Several weeks ago I attended a funeral in Sikeston. There were flower arrangements, plants and I know food was provided for the family, and yet I have received no thank-you note from that family. When my mother passed the funeral home provided me with thank-you notes, and within a week mine were mailed out to those who were so kind and generous during my time of sorrow. I think this family needs to reevaluate their situation and send out thank-notes to those who were kind, generous and traveled some distance to acknowledge the death of their loved one.
I'm interested to know if anyone knows of anyone that is growing homegrown grapes, and when they will be ready. My phone number is 667-5317.
Nudity - not appreciated in Miner. A certain person on Gilmore Street lays in her backyard getting a suntan. Please consider the public passing your yard and get a privacy fence or use a tanning bed or use a decent bathing suit. Thongs are not appreciated. Take them back to Florida with you. There are very many children in this area.
This call is in response to the angry homeowner in the May 30th edition of SpeakOut. I'd just like to say, get over it! If you ever stuck your nose out of the small city and small mind that you are living in, then maybe instead of telling the city to get out of your business, you would be getting into theirs. Have you ever tried to ask the city where the money is you spent on home improvements or whatever it is they are requesting you to pay out of your pocket? Where's it going? You may find out the cost in the long run is for your own protection. I know for a fact in other cities, not only do you have to get a permit to make home improvements, you have to pay a much higher tax rate. And you still have to drive down pothole streets, you can't go out after sundown. And nobody cares, including the police. So, my point is, you wouldn't be able to call the city if they let you do anything and everything anytime you wanted to. Maybe you should complain about how well Sikeston has been getting the drugs and criminals off the streets. And while you're at it, complain how you feel safe when you walk out your door anytime of the day when you want to because we have police. I hope that your home that you love so much, never catches on fire. Those fire fighters that put that fire out, that money goes to them, too. Please read David Jenkins article in Wednesday's paper about the blame game.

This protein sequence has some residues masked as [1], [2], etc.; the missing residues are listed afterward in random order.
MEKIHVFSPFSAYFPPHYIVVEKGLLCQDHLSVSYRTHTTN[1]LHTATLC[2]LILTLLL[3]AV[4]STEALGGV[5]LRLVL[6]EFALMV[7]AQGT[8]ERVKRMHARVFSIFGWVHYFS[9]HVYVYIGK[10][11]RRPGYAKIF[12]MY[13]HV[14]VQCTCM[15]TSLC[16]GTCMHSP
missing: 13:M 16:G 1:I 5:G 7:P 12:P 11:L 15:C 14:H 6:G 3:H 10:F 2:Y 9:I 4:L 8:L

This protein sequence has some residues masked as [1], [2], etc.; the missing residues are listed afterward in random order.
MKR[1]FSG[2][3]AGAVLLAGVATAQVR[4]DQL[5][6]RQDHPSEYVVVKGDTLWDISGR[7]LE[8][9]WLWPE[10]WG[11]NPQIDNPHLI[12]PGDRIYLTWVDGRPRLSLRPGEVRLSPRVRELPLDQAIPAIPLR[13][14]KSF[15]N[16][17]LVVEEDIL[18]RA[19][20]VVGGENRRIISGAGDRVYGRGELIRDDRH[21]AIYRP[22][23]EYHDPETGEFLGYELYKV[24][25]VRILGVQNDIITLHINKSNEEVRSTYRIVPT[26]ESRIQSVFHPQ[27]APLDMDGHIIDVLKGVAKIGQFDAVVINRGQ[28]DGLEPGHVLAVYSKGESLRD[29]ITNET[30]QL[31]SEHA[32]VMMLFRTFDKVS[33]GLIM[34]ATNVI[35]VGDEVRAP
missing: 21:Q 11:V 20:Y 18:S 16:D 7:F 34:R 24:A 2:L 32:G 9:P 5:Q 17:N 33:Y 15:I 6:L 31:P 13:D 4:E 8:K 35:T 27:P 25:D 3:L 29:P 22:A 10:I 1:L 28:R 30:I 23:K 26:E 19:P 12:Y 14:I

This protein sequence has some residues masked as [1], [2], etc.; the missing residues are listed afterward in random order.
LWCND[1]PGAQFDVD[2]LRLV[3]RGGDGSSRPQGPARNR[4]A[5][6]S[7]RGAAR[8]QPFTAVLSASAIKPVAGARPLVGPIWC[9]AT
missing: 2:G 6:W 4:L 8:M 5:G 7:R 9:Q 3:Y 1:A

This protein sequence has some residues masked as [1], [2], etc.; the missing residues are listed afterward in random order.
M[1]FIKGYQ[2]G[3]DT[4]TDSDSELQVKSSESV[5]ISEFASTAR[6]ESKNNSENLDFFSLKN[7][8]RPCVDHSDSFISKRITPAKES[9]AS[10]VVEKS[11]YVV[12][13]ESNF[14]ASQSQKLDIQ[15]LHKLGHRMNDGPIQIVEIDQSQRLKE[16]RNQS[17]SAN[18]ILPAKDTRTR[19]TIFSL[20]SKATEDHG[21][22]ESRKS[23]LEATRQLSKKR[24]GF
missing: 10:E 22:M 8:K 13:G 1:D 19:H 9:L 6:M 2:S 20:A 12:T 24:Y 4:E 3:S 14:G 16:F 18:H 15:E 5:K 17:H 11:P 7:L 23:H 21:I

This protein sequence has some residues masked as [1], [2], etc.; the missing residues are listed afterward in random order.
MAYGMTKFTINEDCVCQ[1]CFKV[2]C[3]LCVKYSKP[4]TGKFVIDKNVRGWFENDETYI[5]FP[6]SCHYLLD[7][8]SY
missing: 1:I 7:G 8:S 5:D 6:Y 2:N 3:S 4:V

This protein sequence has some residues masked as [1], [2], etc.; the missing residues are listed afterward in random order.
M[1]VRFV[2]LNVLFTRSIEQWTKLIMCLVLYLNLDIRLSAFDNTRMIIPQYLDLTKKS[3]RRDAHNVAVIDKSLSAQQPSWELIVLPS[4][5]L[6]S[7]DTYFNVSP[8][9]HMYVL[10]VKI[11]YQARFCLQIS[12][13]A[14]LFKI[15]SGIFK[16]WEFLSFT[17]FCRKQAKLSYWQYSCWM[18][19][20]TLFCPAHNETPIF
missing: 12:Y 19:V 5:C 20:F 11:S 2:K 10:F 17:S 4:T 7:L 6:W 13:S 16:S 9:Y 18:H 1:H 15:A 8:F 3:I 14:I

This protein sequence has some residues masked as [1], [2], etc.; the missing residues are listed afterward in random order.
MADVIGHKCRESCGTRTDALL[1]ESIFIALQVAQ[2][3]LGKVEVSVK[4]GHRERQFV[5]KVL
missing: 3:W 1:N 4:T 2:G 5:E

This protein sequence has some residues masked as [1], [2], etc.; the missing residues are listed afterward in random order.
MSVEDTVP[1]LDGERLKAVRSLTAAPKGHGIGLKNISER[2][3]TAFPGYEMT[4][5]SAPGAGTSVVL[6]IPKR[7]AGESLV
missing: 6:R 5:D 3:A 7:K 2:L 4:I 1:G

In reference to the article about the crop duster. Do you smoke, drink or do other bad things to yourself or to harm anyone else? For your information, without crop dusters many people would be unemployed. Harvest would be unhealthy and food would be sparse. If trees and gardens were diseased, wouldn't you want to spray them with chemicals?
I'm speaking out about another government whoops. The city passes ordinances to get rid of junk cars, old cars in your yards. I agree. I think they are an eyesore and they should be hauled off. However, our government don't think very far down the road. They also have a deal where a man can't get rid of a junk car without a title. How many cars do you think are sitting around without titles? Well, the junkman can't take them to the junkyard and dispose of them because he's got to have a title. There's another instance where our government has their head where the sun don't shine. It's silly! You can't get rid of them. Paint your house, but you can't do it without a permit and a $1,000 contract to come in and make sure you're doing it right. You know, they want their cake and they want to eat it, too. But they are going to have to start deciding are the people free or are we a controlled substance? You know, right now I believe Russia has more freedom than we do right here in the United States. What it all boils down to is the rich slopping at the money trough at the expense of the poor people. The poor people would like to take care of their stuff, but it has gotten so expensive, they can't. There is no way you can survive it. By the time you get the engineers and the contracts all laid out, there isn't enough money left to do the job. Now I'm just a common, ordinary man speaking out, which I'm thankful I can do.